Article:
Labour must listen to Jews and adopt IHRA. Properly.
Rather than doubling down on a bad decision poorly taken, today Labour’s NEC has the chance to do the right thing, adopt the IHRA’s definition of antisemitism in its full and intact form and start mending the relationship between the Labour Party and the Jewish community.
The Chief Rabbi has asked them to.
Nearly 70 Rabbis from across all Jewish denominations, from Charedi to Liberal, via the United Synagogue and Reform movements, have asked them to.
And Labour MPs (in an overwhelming vote last night) have asked them to.
Indeed, even Yachad, an organisation which is a consistent critic of the Israeli government on settlements and its treatment of Palestinians has asked Labour to adopt the IHRA definition in full.
Its director, Hannah Weisfeld wrote in the Jewish Chronicle that: “Yachad has not once shied away from criticising the Israeli government but has always felt IHRA reflects the vast majority of Jewish opinion. It makes it explicitly clear that it does not see harsh criticism of Israel as antisemitic.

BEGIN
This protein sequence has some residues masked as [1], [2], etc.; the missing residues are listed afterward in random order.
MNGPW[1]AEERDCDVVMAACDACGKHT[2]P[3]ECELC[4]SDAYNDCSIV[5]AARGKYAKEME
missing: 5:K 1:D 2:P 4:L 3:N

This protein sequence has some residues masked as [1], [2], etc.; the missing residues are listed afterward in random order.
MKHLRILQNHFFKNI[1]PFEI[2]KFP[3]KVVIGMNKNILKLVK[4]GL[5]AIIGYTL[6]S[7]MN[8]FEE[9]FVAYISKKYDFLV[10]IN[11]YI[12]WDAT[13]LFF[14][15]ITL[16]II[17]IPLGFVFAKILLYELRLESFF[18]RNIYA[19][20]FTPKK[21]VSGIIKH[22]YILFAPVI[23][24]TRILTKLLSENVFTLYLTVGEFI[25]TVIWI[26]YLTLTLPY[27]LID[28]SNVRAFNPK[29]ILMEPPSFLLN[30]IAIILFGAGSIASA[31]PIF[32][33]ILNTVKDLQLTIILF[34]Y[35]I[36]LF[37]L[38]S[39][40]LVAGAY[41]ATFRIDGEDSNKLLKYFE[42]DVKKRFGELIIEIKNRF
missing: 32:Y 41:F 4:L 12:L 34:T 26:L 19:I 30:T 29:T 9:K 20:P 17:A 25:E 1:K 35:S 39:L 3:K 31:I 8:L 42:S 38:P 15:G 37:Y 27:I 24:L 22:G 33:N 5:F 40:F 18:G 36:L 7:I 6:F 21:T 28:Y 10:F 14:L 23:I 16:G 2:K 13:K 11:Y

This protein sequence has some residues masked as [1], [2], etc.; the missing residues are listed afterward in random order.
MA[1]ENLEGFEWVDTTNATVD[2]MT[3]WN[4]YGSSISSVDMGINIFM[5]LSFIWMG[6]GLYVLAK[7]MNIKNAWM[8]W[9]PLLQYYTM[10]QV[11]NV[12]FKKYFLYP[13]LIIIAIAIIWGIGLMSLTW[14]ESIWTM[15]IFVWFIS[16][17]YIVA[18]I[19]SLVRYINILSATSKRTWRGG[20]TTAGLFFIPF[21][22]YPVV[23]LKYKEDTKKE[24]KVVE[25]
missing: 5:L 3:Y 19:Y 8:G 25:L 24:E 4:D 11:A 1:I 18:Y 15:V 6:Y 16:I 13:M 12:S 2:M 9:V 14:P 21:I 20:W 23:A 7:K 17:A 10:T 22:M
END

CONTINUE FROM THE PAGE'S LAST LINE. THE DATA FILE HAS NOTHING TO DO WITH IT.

“It is entirely possible to criticise Israel and fight antisemitism at the same time,” she added.
Let’s not forget that this is an internationally-accepted definition, adopted by more than a hundred local authorities here, as well as devolved assemblies and governments, the UK Government and it’s used by the CPS in prosecuting cases of antisemitism.
Oh, and Jeremy Corbyn has already pledged that Labour would adopt it, in late 2016 — and the definition has already been used in some disciplinary cases by the Party.
Moreover, the new proposals has serious legal flaws.
The Jewish Labour Movement (of which I am a vice-chair) has sent the NEC clear legal advice, endorsed by an eminent QC from Doughty Street Chambers, that it’s new proposed definition could breach the Equality Act (one of the last laws the party passed in Government.
That’s because it ignores the Macpherson principle — that a racist incident is one perceived to be racist by the victim — but just for Jews, mind. No other minority group. Which is why we end up talking about institutional racism.
The Party can’t single out one minority group for special (discriminatory) treatment in this way and call itself a party of equality.
The answer is simple. Let Jews, like every other minority group, define their own oppression.